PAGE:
8 Steps to an Effective Job Search

8 Steps to an effective job search

06 jOB sEARCH

8 steps to an effective job search.

  • First, Identify your career goals

    Identify your career goals.  What is your ideal, dream job?  What do you want to do?  Put your career goal in writing.  This will provide the focus of your job search. Your goal will guide you to search for those jobs that best match your career goals.

    Second , Evaluate your job skills

    Evaluate whether you have the skills needed to get the job of your dreams.  If you need to update some skills or freshen up your resume consider a class that can give you the current skill boost to be competitive.

    Make sure you have the basic skills to be competitive in the current marketplace. This includes knowing the basics of computer software: Introduction to Microsoft Word 2013, Introduction to Microsoft Excel 2013, Introduction to Microsoft PowerPoint 2013, Introduction to Microsoft Project 2013, Introduction to Windows 7, Introduction to Windows 8, Introduction to Adobe Acrobat X, Introduction to QuickBooks 2014,  or Computer Skills for the Workplace.

    Be sure that you have basic business skills: Mastery of Business Fundamentals, Accounting Fundamentals, Fundamentals of Supervision and Management, Employment Law FundamentalsTotal Quality Fundamentals, Managing Customer Service, Supply Chain Management Fundamentals, or Leadership.

    Third, Research job announcements

    Use job boards to research job announcements.  Use some of the most common job search websites to look for job announcements that match your career goal: Indeed, Career Builder, Monster, Glassdoor, SimplyHired, Snag a Job, and so forth.

    You can also find job announcements on corporate web sites.  Identify a company you want to work for, go to their web site, and look for job opportunities.  This can add to your job list.

    When you find an announcement that matches your requirement; then add it to your list of job options, apply online, and submit your resume.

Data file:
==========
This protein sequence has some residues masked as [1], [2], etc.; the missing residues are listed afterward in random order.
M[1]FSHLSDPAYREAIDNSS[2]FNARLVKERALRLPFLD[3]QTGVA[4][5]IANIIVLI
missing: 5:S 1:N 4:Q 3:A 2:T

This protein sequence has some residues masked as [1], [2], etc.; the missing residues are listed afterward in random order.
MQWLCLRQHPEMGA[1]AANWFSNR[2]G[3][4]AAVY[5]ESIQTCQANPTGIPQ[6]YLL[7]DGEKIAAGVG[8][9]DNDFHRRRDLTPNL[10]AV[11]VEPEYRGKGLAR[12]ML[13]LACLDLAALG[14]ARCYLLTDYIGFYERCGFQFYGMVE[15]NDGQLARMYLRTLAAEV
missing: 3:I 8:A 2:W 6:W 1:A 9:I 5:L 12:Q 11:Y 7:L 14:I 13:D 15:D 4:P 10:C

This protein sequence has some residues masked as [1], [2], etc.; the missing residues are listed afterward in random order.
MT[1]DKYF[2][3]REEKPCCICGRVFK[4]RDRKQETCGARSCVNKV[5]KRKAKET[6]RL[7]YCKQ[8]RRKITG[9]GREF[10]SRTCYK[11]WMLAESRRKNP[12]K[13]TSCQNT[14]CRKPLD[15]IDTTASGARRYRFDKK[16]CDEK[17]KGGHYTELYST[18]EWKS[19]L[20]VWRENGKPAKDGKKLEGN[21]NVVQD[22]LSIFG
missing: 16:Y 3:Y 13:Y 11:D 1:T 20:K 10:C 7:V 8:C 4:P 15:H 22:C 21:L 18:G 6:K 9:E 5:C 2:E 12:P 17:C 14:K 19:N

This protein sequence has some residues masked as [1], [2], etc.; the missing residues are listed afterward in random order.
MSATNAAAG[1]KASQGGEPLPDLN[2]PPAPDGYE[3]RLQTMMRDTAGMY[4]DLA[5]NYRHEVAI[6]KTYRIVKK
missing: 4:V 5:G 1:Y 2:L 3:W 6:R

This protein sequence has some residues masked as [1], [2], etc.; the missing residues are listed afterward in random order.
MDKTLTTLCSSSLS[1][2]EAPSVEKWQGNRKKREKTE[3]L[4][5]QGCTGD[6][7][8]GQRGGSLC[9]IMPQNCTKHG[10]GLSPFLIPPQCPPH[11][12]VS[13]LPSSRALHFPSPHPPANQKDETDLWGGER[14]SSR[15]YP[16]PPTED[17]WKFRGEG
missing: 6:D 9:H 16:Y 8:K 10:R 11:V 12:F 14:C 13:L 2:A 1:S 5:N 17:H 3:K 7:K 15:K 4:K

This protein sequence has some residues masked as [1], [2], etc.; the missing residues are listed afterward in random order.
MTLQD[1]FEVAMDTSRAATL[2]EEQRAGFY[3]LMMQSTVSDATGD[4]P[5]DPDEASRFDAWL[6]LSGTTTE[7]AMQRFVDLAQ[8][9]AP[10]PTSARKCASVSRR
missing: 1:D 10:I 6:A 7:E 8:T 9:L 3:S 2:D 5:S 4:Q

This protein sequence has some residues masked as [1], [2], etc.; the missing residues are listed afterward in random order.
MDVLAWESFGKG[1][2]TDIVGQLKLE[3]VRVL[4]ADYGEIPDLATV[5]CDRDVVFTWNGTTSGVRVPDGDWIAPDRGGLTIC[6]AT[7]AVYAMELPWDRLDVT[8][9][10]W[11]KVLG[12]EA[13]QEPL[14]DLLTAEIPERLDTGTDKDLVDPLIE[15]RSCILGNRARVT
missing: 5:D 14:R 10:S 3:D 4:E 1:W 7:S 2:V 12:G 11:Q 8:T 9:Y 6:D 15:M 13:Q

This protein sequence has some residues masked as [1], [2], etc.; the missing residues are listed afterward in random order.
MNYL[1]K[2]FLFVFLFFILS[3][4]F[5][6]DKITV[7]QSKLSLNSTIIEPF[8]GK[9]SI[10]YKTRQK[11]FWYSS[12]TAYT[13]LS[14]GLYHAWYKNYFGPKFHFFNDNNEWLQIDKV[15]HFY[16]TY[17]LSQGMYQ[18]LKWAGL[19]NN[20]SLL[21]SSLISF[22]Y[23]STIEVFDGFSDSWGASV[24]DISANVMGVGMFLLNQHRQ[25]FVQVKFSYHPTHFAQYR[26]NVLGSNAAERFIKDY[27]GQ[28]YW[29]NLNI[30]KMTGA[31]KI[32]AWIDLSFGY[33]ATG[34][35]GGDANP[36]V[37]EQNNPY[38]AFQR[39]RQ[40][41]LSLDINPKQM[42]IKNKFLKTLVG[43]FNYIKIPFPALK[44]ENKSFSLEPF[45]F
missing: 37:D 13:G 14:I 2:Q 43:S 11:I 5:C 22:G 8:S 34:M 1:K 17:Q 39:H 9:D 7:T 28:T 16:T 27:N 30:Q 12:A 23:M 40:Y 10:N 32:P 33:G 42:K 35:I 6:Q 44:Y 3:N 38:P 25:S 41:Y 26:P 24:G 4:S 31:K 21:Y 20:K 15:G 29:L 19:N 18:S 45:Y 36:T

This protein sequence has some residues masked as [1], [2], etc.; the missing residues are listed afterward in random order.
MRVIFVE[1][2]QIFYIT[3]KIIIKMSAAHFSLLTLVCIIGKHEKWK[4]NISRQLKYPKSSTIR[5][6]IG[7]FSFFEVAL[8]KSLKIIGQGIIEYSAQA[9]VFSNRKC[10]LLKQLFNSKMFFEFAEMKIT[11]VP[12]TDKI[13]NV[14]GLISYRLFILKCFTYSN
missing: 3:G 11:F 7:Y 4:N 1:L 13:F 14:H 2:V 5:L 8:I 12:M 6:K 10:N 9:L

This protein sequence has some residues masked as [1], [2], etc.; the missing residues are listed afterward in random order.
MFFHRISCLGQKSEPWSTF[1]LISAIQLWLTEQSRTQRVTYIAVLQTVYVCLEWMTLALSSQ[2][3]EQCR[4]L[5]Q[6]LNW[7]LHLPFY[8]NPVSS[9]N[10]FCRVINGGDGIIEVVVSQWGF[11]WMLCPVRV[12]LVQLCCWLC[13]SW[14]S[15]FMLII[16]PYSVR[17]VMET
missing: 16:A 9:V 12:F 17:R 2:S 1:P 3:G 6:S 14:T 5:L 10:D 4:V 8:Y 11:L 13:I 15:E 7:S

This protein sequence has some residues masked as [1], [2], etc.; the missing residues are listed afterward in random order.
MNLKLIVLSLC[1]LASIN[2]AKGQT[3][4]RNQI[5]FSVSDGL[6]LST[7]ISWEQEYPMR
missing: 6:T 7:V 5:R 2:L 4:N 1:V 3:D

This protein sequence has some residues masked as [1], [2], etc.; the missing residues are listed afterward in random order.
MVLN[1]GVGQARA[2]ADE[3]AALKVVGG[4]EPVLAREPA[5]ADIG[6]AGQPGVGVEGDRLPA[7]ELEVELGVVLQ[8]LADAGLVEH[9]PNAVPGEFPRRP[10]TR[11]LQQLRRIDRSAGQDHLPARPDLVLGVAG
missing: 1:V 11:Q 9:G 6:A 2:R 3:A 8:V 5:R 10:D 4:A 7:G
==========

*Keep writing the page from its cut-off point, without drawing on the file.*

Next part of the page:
Fourth, Network

    Network with others. Talk to others in your field and see what job openings they know about.  Friends, colleagues, other professionals may be able to give you good job leads.  Attend professional development luncheons, continuing education seminars, and other professional events where you can mix and mingle with others in your field.

    Also consider online networking. Set up a profile on LinkedIn, Facebook, or other social network websites.  This kind of online networking can help you gather more job leads, opportunities, and trends.

    Fifth, Prepare a cover letter and resume

    Prepare a cover letter.  Your cover letter should highlight your capabilities and draw attention to how well you meet the job requirements.  It should be short, one page, and be formatted professionally.

    Make sure your resume is in order.  It should include a list of your job experience, skills, professional training and development, and contact information.  Keep it to one page, format it professionally, and save it on your computer or thumb drive to easily upload with a job application.

    Sixth, Prepare to interview

    Search online for common interview questions.  Review the questions, prepare a short answer to each question.  You want to be truthful and also prepared for the job interview questions.

    Consider things you would like to know about the company you are interviewing with.  Do a google search to find out about the business, make a list of questions you want to ask at the interview, and consider what you need to know to decide if the job is a good match for your skills.

    Finally, prepare a one minute response to the question “Tell me about why we should hire you for this job.”  You want to talk about the main three or four reasons you would be well qualified for the job.  You will want to use your one minute response in the interview to make it clear why you should be hired.

    Seventh, Get into the job market